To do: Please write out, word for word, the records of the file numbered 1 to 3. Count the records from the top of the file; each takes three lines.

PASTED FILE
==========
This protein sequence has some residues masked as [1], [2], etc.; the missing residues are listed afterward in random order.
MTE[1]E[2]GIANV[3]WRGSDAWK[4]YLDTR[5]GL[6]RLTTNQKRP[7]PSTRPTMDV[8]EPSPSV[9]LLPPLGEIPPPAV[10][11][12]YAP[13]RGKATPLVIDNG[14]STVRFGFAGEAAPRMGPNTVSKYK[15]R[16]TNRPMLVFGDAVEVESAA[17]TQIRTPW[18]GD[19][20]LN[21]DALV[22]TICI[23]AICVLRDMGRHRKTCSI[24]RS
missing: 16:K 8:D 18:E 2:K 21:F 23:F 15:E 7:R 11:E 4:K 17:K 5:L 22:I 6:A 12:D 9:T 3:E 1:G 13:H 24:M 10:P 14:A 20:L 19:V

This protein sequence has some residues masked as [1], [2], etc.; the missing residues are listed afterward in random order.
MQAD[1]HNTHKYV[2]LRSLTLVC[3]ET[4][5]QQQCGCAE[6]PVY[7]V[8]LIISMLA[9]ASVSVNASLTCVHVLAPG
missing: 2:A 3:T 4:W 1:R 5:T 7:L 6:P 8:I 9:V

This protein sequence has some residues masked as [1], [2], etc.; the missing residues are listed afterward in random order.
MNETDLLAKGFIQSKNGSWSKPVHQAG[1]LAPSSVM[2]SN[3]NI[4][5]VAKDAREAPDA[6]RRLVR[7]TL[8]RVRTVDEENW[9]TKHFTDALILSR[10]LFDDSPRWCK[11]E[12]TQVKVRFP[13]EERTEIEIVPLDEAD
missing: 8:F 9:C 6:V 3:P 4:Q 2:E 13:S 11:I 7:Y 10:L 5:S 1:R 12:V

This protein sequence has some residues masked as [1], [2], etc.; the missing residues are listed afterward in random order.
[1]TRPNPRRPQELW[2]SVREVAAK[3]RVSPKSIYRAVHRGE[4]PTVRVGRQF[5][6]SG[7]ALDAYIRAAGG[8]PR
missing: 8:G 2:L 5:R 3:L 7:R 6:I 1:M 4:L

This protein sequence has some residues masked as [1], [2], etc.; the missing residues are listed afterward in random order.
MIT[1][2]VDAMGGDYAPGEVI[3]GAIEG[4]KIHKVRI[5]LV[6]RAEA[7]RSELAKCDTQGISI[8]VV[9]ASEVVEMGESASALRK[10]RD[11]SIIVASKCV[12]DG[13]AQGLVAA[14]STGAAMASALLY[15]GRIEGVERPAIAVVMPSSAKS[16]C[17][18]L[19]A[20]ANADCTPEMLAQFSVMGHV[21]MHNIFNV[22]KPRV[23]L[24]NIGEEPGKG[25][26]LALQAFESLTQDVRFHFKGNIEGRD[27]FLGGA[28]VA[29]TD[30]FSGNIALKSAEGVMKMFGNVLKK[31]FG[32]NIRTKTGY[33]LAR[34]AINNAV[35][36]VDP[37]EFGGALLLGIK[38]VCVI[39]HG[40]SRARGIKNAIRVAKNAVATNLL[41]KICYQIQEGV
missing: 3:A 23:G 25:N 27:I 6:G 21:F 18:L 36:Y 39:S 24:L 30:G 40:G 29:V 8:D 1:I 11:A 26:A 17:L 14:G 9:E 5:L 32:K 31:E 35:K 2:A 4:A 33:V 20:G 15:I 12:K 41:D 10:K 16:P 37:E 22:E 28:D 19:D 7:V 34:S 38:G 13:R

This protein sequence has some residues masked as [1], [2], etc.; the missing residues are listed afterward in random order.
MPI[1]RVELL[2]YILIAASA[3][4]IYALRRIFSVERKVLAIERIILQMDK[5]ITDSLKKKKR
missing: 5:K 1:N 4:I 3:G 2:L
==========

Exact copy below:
This protein sequence has some residues masked as [1], [2], etc.; the missing residues are listed afterward in random order.
MTE[1]E[2]GIANV[3]WRGSDAWK[4]YLDTR[5]GL[6]RLTTNQKRP[7]PSTRPTMDV[8]EPSPSV[9]LLPPLGEIPPPAV[10][11][12]YAP[13]RGKATPLVIDNG[14]STVRFGFAGEAAPRMGPNTVSKYK[15]R[16]TNRPMLVFGDAVEVESAA[17]TQIRTPW[18]GD[19][20]LN[21]DALV[22]TICI[23]AICVLRDMGRHRKTCSI[24]RS
missing: 16:K 8:D 18:E 2:K 21:F 23:F 15:E 7:R 11:E 4:K 17:K 5:L 22:I 6:A 12:D 9:T 3:E 1:G 13:H 24:M 10:P 14:A 20:L 19:V

This protein sequence has some residues masked as [1], [2], etc.; the missing residues are listed afterward in random order.
MQAD[1]HNTHKYV[2]LRSLTLVC[3]ET[4][5]QQQCGCAE[6]PVY[7]V[8]LIISMLA[9]ASVSVNASLTCVHVLAPG
missing: 2:A 3:T 4:W 1:R 5:T 7:L 6:P 8:I 9:V

This protein sequence has some residues masked as [1], [2], etc.; the missing residues are listed afterward in random order.
MNETDLLAKGFIQSKNGSWSKPVHQAG[1]LAPSSVM[2]SN[3]NI[4][5]VAKDAREAPDA[6]RRLVR[7]TL[8]RVRTVDEENW[9]TKHFTDALILSR[10]LFDDSPRWCK[11]E[12]TQVKVRFP[13]EERTEIEIVPLDEAD
missing: 8:F 9:C 6:V 3:P 4:Q 2:E 13:S 11:I 7:Y 10:L 5:S 1:R 12:V